My dear, longtime friend (and ex CD) Joni, and I had an evocative exchange the other day. About writing. I felt it had a place here—especially given the chaos of my recent days. 

The conversation went this way (I’ve edited some of the personal parts and the long-winded digressions of my reply)…

“How do you show up everyday at a blank page or even a blog when you are constantly either trying to find work or doing advertising work to pay the bills.  That’s been my challenge. I start stories, plays, essays all the time and get side-tracked, get disillusioned, and then feel like I can’t get back into a flow or that they’re simply not good enough to continue…”

I replied that, throughout my life, I have found myself putting the “real” writing on the back burner, to answer the needs of commerce or (as now) chaos.

“Truth be told,” I wrote, “relative to the blank page, I live more happily in that created world than in the real one…. It is the immersion into that world that is the saving grace, here…the difference between ‘I think I’ll write’ and ‘I HAVE TO write.’ It’s like going back to friends; the conversation demands to be had…I miss them when I’m not with them.

“As for Skydiaries…I never know where that’s gonna come from. I used to get upset if I didn’t have a couple of posts in the hopper, waiting to be published. [That still happens, as it did today.] Now, sometimes, the space between idea and writing it are minutes apart. Last night, sleepless, I tumbled to an analogy between the headspace I need to write and a horse I saw being transported the other day…fully blinkered to keep him calm. I realized that that is the space I need for myself. I taped the notes as they came to me, I’ll write them tomorrow…”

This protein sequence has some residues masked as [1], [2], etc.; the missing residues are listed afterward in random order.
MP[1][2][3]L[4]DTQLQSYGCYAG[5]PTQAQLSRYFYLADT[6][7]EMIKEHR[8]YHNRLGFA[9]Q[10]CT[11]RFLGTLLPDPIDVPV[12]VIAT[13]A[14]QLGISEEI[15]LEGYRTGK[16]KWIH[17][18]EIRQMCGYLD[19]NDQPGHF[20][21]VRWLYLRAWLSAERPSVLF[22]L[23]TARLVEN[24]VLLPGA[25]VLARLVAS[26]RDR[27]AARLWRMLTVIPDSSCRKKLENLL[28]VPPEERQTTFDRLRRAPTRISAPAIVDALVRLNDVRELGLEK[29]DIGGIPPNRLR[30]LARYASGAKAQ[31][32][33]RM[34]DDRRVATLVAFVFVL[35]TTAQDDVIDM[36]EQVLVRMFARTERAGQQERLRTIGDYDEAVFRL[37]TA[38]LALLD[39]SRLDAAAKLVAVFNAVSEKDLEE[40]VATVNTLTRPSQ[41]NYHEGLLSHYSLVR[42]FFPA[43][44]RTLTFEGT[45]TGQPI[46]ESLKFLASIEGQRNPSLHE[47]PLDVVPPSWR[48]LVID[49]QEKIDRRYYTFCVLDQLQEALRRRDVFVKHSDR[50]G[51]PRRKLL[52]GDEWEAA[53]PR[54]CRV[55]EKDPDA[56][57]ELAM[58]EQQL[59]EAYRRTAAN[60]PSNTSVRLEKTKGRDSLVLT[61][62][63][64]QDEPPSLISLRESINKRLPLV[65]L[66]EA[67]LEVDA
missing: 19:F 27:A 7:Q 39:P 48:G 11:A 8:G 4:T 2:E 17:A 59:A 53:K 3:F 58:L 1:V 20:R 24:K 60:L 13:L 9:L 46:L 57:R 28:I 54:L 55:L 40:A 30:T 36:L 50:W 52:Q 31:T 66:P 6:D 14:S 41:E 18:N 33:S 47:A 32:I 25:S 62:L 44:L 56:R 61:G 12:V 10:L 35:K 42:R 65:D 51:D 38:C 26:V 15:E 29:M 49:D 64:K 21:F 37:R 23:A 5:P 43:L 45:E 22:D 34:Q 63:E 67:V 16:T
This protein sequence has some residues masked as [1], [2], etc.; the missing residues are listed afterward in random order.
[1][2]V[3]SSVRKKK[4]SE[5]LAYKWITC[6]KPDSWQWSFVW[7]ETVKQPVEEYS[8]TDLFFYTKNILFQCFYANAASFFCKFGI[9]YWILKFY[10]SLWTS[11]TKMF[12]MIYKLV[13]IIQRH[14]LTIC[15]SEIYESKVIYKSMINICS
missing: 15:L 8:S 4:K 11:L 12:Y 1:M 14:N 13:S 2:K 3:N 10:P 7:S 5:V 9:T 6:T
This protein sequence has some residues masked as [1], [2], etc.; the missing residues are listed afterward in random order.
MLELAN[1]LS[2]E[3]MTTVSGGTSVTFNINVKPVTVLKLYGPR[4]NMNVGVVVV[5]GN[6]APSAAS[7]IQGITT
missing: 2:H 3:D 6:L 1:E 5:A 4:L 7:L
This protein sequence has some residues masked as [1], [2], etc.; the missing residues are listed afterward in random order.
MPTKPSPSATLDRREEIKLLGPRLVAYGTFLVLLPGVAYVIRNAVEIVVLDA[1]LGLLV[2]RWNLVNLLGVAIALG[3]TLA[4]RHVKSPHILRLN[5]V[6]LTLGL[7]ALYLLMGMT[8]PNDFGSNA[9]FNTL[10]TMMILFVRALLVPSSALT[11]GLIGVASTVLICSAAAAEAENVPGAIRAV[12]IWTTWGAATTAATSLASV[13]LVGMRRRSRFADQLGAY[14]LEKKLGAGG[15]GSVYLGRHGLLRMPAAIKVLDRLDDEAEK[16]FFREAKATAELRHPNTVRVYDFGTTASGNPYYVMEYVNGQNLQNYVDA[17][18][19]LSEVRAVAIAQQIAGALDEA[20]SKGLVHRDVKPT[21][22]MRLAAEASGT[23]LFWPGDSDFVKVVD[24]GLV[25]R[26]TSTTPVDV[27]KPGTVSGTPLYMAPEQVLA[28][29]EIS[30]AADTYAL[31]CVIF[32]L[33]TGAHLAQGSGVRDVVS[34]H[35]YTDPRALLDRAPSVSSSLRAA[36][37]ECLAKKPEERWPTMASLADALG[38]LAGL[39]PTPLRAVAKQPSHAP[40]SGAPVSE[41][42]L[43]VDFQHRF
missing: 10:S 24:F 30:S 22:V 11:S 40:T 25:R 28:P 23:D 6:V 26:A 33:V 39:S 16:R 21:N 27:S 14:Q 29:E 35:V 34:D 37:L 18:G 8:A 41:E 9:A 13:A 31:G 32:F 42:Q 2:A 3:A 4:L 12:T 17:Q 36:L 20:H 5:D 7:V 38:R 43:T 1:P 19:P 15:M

And Joni replied with words that I might have written myself: “Reading, scribbling and writing has been my salvation, my oxygen, my secret lover, and my retreat since I was a kid.  My earliest remembrance about eight years old. Without the magic and mystery of the written word, I would have shriveled and died a long, long time ago.”

We are one, writers. We breathe the same air, bleed the same blood, fear the same fears, dream the same, want the same, understand the same. Our feet are planted in the same earth. Our heads scrape the same clouds. We do what we can.

Again testing the lately-overworked metaphor between moving/renovation and the writerly headspace, in patience things begin to happen. We dig through rubble of towering madness. Open spaces begin to emerge. The crowded floor grants us a few unexpected feet in which to place our feet. The environment permits a few hard-won corners of grace and familiarity. The world is gentler, again, if not for long.

Temporary sanity is the gift we give ourselves—when we can find it. Expecting it to be there when we want it…we should only be so lucky.